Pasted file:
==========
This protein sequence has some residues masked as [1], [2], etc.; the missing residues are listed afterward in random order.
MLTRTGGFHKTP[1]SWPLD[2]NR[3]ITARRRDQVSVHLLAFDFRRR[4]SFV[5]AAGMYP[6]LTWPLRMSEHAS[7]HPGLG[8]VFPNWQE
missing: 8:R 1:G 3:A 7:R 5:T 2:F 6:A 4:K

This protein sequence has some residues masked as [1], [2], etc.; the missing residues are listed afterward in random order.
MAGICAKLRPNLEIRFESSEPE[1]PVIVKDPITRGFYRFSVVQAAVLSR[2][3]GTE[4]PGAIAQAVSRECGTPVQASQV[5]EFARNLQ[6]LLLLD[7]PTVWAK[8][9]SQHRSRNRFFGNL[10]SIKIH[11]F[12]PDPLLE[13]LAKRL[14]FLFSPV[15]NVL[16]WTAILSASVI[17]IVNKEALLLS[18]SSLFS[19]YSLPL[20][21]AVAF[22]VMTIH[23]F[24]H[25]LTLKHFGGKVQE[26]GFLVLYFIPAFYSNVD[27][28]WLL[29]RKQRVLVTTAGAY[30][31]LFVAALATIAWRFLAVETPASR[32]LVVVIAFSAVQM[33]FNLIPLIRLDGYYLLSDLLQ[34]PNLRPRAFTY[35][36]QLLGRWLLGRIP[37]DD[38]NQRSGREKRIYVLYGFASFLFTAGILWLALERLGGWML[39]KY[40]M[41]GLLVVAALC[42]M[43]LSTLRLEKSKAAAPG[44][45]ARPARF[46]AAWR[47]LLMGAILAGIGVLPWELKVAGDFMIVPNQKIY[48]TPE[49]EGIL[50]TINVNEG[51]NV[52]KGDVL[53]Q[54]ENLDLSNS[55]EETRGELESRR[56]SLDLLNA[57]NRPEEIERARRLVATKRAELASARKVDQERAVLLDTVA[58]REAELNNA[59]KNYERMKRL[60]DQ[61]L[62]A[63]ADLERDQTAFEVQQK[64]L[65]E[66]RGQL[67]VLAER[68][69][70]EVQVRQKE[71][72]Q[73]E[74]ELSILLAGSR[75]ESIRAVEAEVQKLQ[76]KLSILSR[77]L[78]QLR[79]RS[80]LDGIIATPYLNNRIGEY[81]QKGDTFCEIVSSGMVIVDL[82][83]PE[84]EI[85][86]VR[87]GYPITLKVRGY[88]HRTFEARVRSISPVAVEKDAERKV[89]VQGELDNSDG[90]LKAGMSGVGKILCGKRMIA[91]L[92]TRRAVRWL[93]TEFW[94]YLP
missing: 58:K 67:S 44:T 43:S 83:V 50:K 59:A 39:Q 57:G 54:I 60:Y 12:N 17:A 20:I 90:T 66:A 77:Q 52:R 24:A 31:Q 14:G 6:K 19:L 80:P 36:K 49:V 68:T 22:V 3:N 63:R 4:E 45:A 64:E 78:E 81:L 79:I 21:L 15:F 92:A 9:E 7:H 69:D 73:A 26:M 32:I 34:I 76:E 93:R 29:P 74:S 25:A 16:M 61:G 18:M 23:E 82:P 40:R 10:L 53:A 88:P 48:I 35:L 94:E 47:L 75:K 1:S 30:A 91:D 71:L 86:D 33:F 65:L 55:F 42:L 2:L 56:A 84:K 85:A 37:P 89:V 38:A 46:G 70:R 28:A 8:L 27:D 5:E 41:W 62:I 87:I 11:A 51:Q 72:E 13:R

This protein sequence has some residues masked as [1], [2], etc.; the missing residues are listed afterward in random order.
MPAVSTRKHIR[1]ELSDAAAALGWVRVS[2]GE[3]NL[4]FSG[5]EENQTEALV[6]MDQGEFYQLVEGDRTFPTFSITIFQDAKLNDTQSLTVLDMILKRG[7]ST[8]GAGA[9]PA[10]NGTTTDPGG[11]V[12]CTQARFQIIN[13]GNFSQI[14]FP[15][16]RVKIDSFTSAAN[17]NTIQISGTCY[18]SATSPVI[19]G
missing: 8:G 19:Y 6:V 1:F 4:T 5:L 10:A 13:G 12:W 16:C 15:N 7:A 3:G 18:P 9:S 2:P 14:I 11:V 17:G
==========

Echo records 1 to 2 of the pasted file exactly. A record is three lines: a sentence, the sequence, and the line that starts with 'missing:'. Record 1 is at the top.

This protein sequence has some residues masked as [1], [2], etc.; the missing residues are listed afterward in random order.
MLTRTGGFHKTP[1]SWPLD[2]NR[3]ITARRRDQVSVHLLAFDFRRR[4]SFV[5]AAGMYP[6]LTWPLRMSEHAS[7]HPGLG[8]VFPNWQE
missing: 8:R 1:G 3:A 7:R 5:T 2:F 6:A 4:K

This protein sequence has some residues masked as [1], [2], etc.; the missing residues are listed afterward in random order.
MAGICAKLRPNLEIRFESSEPE[1]PVIVKDPITRGFYRFSVVQAAVLSR[2][3]GTE[4]PGAIAQAVSRECGTPVQASQV[5]EFARNLQ[6]LLLLD[7]PTVWAK[8][9]SQHRSRNRFFGNL[10]SIKIH[11]F[12]PDPLLE[13]LAKRL[14]FLFSPV[15]NVL[16]WTAILSASVI[17]IVNKEALLLS[18]SSLFS[19]YSLPL[20][21]AVAF[22]VMTIH[23]F[24]H[25]LTLKHFGGKVQE[26]GFLVLYFIPAFYSNVD[27][28]WLL[29]RKQRVLVTTAGAY[30][31]LFVAALATIAWRFLAVETPASR[32]LVVVIAFSAVQM[33]FNLIPLIRLDGYYLLSDLLQ[34]PNLRPRAFTY[35][36]QLLGRWLLGRIP[37]DD[38]NQRSGREKRIYVLYGFASFLFTAGILWLALERLGGWML[39]KY[40]M[41]GLLVVAALC[42]M[43]LSTLRLEKSKAAAPG[44][45]ARPARF[46]AAWR[47]LLMGAILAGIGVLPWELKVAGDFMIVPNQKIY[48]TPE[49]EGIL[50]TINVNEG[51]NV[52]KGDVL[53]Q[54]ENLDLSNS[55]EETRGELESRR[56]SLDLLNA[57]NRPEEIERARRLVATKRAELASARKVDQERAVLLDTVA[58]REAELNNA[59]KNYERMKRL[60]DQ[61]L[62]A[63]ADLERDQTAFEVQQK[64]L[65]E[66]RGQL[67]VLAER[68][69][70]EVQVRQKE[71][72]Q[73]E[74]ELSILLAGSR[75]ESIRAVEAEVQKLQ[76]KLSILSR[77]L[78]QLR[79]RS[80]LDGIIATPYLNNRIGEY[81]QKGDTFCEIVSSGMVIVDL[82][83]PE[84]EI[85][86]VR[87]GYPITLKVRGY[88]HRTFEARVRSISPVAVEKDAERKV[89]VQGELDNSDG[90]LKAGMSGVGKILCGKRMIA[91]L[92]TRRAVRWL[93]TEFW[94]YLP
missing: 58:K 67:S 44:T 43:S 83:V 50:K 59:A 39:Q 57:G 54:I 60:Y 12:N 17:A 20:I 90:T 66:A 77:Q 52:R 24:A 31:Q 14:G 6:K 19:L 80:P 36:K 49:V 68:T 22:V 3:N 63:R 4:E 45:A 64:E 78:E 81:L 79:I 21:L 15:F 92:A 9:E 7:H 69:D 73:A 26:M 32:I 34:I 76:E 93:R 29:P 74:S 25:A 16:M 61:G 18:M 23:E 82:P 40:R 10:L 53:A 88:P 48:I 35:L 94:E 47:L 75:K 1:S 30:A 91:D 71:L 86:D 33:F 65:L 55:F 42:L 2:L 56:A 84:K 85:A 37:P 89:V 38:A 46:G 70:R 28:A 8:L 27:D 5:E 41:W 62:I 87:I 11:A 51:Q 72:E 13:R